It happened almost under cover of night. This week, Apple launched new iPads without an event or any fanfare — just an updated website and a tweet from CEO Tim Cook.
While Apple occasionally updates products this way — usually products getting unremarkable spec bumps — the quiet approach here was odd. The new iPad Air and iPad Mini both have substantial new features: not just faster processors, but also support for the Apple Pencil, plus support for a smart keyboard and better speakers for the Air.
One possible reason for the low-key release is that Apple's event next week will focus on its video streaming and news services, and the company wants undivided attention for that news. But another explanation is that it's getting a bit difficult to explain why so many Apple products exist.
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The new iPads join a lineup of five tablet models — and that's just tablets. There are officially five different iPhones for sale, but with the continued popularity of the iPhone X, that's really more like six. There are four different MacBooks, including two versions of the MacBook Air and more than one generation of the MacBook Pro on offer at once. Apple even threw in an extra couple of iMacs this week, bringing that line to three models.
There was a time Steve Jobs wanted to get rid of buttons because he so valued simplicity. What happened to that company?
On the one hand, this growth is arguably normal. As they mature, markets expand, and companies can either choose to focus on a narrow slice of consumers, or produce new products to hit different price points. Apple is clearly doing the latter, with iPad offerings that start at $329 and go all the way up to an absurd $1,899 for the very top-of-the-line iPad Pro.
In that context, the new iPad Air, priced at $499, is an attempt to do a couple of things at once: make the possibility of an iPad as a laptop replacement more affordable, especially for students; and get low-end customers to consider options beyond a very cheap iPad, as the base iPad is often on sale for $249.
But this latest expansion is more than a little confusing, too. For one thing, while Apple's whole flagship lineup of iPhones and iPads has moved to an interface without a physical home button — inarguably better, by the way — these new iPads bring the home button back. So in the very likely event that owners of these new devices also have an iPhone X or later, they will have two different interfaces to handle, as will both Apple and its developer partners. Additionally, the new iPads support the Apple Pencil, but only its first generation, not the second, which has already been released.
Is Apple the only company with a confusing lineup? Certainly not. Windows laptops are still regularly named by baffling model numbers like "XU507" that are as arcane as they are unhelpful. But Apple has long been known for clear branding — that clarity itself was a key selling point.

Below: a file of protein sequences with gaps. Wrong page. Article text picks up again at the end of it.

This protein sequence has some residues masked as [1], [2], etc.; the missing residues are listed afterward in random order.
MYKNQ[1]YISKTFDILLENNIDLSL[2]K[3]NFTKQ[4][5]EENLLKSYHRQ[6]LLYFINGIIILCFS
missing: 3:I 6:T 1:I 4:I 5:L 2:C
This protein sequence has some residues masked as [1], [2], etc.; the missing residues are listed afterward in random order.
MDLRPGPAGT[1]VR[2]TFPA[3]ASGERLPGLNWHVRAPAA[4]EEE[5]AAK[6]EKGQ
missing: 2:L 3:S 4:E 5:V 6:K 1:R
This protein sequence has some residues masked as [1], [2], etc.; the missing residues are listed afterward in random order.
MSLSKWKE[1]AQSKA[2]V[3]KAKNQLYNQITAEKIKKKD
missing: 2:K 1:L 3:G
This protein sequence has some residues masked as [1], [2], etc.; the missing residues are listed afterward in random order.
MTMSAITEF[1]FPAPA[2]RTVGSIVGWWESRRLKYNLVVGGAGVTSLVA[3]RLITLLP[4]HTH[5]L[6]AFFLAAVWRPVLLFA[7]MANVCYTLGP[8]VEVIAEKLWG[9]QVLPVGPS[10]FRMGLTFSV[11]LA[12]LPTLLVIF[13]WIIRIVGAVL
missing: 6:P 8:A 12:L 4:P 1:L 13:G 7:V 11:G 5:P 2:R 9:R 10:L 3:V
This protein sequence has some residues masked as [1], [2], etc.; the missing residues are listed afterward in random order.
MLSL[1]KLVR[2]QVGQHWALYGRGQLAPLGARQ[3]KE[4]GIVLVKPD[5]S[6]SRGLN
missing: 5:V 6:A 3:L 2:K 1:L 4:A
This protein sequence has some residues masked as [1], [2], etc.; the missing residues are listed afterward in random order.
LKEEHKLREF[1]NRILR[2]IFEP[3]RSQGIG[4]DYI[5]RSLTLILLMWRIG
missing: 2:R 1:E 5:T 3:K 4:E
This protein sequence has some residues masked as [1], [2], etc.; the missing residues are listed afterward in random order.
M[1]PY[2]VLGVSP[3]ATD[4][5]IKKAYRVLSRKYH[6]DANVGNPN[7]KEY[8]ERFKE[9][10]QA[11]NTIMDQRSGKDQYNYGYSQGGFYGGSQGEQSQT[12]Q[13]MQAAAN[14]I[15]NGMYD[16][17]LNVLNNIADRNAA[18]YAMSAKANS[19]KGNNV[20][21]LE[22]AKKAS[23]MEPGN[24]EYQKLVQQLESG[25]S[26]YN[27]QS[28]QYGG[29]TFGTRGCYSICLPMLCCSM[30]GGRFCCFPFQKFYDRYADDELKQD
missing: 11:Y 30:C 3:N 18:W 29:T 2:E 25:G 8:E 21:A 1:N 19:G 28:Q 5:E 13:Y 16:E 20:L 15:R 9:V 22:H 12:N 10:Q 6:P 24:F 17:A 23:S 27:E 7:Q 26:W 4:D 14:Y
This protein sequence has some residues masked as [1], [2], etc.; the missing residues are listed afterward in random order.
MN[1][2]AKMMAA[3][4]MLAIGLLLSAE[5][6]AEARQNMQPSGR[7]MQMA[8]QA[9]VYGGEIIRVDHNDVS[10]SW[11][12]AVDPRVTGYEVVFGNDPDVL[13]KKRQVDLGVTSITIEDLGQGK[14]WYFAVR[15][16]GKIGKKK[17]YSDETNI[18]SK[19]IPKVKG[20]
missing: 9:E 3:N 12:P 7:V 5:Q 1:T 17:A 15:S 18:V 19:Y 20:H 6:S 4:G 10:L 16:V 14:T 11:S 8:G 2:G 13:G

Consider what it means to shop in the second decade of the new millennium. People who live in wealthy countries aren't so much spoiled for options as we are spoiled by them. There is so much choice among consumer goods that it is not just time consuming and difficult to wade through our options; it is often overwhelming.
Part of Apple's charm was that if you had the money and wanted the best tablet, laptop, or smartphone available, all you had to figure out was which size iPad, MacBook, or iPhone you wanted to buy. The lack of choice was a kind of relief, a simplification of a world and economy that had pushed the idea of variety to the point of absurdity.
Apple's current lineup fails to cut through the chaff. Should I get an iPhone XR or drop a couple of hundred more for a XS? Should I save a few hundred dollars on a 7th generation Intel Core processor MacBook or should I get one with an 8th gen chip? Why should an average consumer have to care about such questions? Apple's quest to expand its lineup has lost it a key advantage.
To be clear, I don't mean to argue this will diminish the company's success. Apple will continue to rake in billions, and its many products will sell at rates of which most companies could only dream. But it does stand out as a mark of something a little sad and a little unfortunate: that even the very best of products and companies are sucked into the grand machine and come out the worse for it.
It's enough to make one want all products to be launched with no fanfare. At least then, if we don't know much about them, choosing what to buy won't be so impossibly hard.
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